Many thanks to Paul White for including my book, “Dalliance; A Collection of Poetry and Prose” on his blog, Take A Sneak Peek, (https://takeasneakpeak.wordpress.com/2015/06/10/dalliance/). For information on getting your book included on Take A Sneak Peek please visit, (https://takeasneakpeak.wordpress.com/about/). Paul is offering a wonderful service to readers and authors and I strongly recommend checking out his site.
I harbour a healthy scepticism regarding get rich quick schemes. You know the kind of scheme, buy my book or subscribe to my newsletter and I’ll show you how to become a millionaire in two shakes of a duck’s tail. I am pleased to report that Catherine Ryan Howard’s book, Self printed: The Sane Persons Guide to Self Publishing (see http://www.amazon.co.uk/Self-Printed-Persons-Guide-Self-Publishing-Edition/dp/1478385545), does not fall into this category. Howard whitterly guides us through the world of self publishing in both it’s traditional printed form (she recommends using Create Space) and it’s younger sibling, Amazon Kindle ebooks. The author humorously warns against dreams of literary fame (a few self published authors, for example E L James) will shoot up the best sellers list and earn eye watering amounts of money, however James is very much the exception and not the rule. Self published authors can, however earn respectable sums if they expend care and attention on their work.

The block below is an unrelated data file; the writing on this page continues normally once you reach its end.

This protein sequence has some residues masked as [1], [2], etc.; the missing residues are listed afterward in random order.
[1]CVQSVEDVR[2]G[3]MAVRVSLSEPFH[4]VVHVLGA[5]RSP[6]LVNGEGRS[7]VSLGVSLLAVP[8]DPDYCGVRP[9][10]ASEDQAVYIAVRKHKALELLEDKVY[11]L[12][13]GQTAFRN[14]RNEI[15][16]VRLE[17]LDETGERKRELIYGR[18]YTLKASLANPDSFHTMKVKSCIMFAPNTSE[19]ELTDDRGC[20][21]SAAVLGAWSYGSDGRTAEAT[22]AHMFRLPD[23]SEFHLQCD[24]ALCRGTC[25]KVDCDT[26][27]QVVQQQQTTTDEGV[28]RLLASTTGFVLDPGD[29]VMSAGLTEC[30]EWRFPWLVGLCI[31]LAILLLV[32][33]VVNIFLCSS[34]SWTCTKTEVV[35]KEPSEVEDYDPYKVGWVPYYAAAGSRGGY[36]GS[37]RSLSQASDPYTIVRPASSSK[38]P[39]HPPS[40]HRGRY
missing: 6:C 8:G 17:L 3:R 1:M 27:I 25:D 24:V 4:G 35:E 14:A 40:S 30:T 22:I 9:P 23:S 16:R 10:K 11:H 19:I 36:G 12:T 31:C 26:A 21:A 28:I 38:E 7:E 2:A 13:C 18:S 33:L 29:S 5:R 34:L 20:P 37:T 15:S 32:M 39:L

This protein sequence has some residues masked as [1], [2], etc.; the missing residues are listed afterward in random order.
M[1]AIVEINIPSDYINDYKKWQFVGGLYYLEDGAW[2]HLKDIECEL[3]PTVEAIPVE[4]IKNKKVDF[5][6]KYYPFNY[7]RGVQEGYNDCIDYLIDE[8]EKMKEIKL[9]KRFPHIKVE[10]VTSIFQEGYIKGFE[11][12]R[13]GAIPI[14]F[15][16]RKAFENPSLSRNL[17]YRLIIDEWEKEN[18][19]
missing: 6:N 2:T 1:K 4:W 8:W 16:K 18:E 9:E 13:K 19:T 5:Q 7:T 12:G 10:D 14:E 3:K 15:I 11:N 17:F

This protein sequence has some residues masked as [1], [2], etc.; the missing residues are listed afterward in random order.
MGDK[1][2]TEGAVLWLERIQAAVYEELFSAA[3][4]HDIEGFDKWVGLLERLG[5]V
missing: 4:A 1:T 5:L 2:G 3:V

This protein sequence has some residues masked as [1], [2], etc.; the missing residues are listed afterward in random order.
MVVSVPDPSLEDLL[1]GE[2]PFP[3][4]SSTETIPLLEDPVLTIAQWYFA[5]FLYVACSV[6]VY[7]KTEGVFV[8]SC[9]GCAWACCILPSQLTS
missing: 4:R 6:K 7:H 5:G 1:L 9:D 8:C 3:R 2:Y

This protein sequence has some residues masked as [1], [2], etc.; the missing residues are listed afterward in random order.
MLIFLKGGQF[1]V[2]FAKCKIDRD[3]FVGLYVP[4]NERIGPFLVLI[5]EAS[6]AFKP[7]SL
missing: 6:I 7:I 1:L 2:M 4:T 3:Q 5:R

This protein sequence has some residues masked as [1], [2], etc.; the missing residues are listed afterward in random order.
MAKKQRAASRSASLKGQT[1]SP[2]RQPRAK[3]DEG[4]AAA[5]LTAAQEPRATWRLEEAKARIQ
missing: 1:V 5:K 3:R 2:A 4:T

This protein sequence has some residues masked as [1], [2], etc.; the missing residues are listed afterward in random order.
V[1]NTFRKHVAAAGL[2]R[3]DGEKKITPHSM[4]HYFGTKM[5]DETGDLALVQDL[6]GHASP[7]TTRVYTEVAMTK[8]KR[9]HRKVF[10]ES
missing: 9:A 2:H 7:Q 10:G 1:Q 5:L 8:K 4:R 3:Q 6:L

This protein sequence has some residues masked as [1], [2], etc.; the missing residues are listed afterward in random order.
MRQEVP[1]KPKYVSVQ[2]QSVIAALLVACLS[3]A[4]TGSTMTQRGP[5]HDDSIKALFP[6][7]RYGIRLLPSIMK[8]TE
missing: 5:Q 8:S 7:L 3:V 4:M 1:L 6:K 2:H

Howard sees the perceived conflict between traditional and self publishing as unhealthy. Both self publishing and it’s traditional counterpart can survive and what is right for one author is not, necessarily the correct option for another.
Howard’s book is well worth a read and I’d recommend it.
A piece in today’s Guardian (9 January) observes that the decline in print book sales slowed in 2012. While ebooks and ebook readers proliferate the love of traditional books dies hard.
The article points to the huge discounts offered by ebook retailers such as Sony and Amazon in order to enhance ebook sales. For example some best selling authors have had their ebooks sold for as little as £0.20. The two authors interviewed by The Guardian admit to having mixed feelings concerning the discounting of their work. On the one hand they welcome the increased exposure which discounting provides (more people buy their work) while, on the other hand the writers feel that such discounting devalues books as it fails to take into account the great effort in terms of time and money expended in producing works of literature.
For this interesting article please visit http://www.guardian.co.uk/books/2013/jan/09/printed-book-sales-2012